So, I had no idea that fake LinkedIn profiles were a thing. Until now.

According to Info World, earlier this year, researchers from Dell SecureWorks Counter Threat Unit identified a network of at least 25 well-developed fake LinkedIn profiles.

At first I was confused about what the point would be of a fake LinkedIn profile? To get a job, then not show up on the first day of work because – Ha! Joke’s on them, you don’t exist? Because that seemed like a strange motivation.

No, the goal is actually to target victims through something they’re calling “social engineering,” with presumably the same goals as usual  – breaching security, accessing information, stealing stuff, ruining everything.

The assumption is that the bad guys are building relationships and relying on the fact that that people tend to trust others within their network and would be more likely to fall for a spear phishing email or  suggested website if it appeared to come from someone they knew.

This particular network was set up to target individuals in the Middle East, North Africa, and South Asia.

The profiles were ultimately identified as bogus based on specific factors. While some featured full fake educational histories and detailed information about fake current and previous jobs at real companies, others weren’t very well developed and had five connections and a simple description for one job. Some of the profile pics were obvious stock photos which appeared elsewhere on the internet, including several adult sites.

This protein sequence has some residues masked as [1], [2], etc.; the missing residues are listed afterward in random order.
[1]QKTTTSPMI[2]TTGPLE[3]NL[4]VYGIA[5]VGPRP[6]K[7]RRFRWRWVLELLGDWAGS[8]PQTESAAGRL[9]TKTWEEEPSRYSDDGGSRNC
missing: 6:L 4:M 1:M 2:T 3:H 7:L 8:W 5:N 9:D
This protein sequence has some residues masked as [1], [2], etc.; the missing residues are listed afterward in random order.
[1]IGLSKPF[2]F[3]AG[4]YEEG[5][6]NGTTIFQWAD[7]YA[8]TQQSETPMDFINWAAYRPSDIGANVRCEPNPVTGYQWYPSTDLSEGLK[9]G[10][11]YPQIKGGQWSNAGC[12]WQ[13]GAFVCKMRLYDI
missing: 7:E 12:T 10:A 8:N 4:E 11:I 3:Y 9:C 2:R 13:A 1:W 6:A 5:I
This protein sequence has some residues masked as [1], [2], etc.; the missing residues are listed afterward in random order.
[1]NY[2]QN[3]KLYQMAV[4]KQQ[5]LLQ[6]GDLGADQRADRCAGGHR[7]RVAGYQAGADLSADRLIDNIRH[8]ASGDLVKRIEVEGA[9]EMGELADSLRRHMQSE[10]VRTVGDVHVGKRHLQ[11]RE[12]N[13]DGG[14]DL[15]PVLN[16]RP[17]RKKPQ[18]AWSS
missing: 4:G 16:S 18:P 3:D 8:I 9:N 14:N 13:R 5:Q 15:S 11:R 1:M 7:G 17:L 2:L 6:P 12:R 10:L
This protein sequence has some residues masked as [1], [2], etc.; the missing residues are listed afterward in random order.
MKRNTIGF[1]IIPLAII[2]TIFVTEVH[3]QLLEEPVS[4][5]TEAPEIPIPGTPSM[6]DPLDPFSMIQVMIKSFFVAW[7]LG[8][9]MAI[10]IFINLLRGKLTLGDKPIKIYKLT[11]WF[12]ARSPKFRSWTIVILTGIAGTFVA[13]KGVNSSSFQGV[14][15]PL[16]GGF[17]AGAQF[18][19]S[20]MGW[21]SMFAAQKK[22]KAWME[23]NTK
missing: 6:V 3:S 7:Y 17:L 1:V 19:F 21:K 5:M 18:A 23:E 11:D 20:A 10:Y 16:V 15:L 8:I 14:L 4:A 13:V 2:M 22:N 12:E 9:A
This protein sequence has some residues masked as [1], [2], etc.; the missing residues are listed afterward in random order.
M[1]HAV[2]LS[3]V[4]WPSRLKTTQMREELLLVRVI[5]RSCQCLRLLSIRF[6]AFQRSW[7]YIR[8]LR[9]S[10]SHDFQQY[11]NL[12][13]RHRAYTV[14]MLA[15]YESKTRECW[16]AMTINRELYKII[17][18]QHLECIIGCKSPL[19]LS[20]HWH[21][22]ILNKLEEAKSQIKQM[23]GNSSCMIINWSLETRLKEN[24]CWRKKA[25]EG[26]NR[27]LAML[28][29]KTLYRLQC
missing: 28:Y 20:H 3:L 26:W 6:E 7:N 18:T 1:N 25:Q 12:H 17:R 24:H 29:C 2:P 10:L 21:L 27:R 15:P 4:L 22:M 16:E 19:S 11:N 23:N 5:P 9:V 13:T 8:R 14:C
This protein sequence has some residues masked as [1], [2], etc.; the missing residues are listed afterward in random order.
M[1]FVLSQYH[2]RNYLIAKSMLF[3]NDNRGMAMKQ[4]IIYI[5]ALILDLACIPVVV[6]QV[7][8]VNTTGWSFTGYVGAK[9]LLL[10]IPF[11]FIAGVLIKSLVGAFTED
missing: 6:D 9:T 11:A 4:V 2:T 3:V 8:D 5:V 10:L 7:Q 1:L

Phishing is nothing new. Canadian writer Hannah Sung lost more than $20,000 through a phishing email in 2009.

She clicked on an email purported to be from her bank and then, she writes:

“I clicked “Reply.” No, I did not give them my PIN or confirm my birth date… All I did was write, “In light of Internet fraud, phone your customers, don’t email.” Oh, the irony.”

Shortly after that her accounts were all drained.

The lesson here? Don’t even reply. And maybe look at LinkedIn connection requests before approving them. I have to admit I don’t usually do that last thing.

An important part of the LinkedIn story is that the fake profiles claimed to be recruiters. As far as victims to, most LinkedIn users would not be suspicious of an unsolicited email from a recruiter.

So be careful out there, guys. Keep your actual email address private, and try to find out if someone is legit before replying.

This article, meanwhile, suggests that there might be other motivations for fake LinkedIn profiles such as dating, sales, and corporate espionage. It also features examples of fake profiles. Here is one of them.


The author writes: “‘Alex’ leaves a lucrative Geomatic Surveyor role for stints as a Volunteer Advocate, Travel Writer/Photographer and ends up as a Recruiter. Recruiter is a popular fake profession on LinkedIn because we tend to lower our guard for recruiter connection requests. Says he became a Recruiter in March 2014 but I have a screenshot which proves that he just added that role to his profile 2 days ago.”

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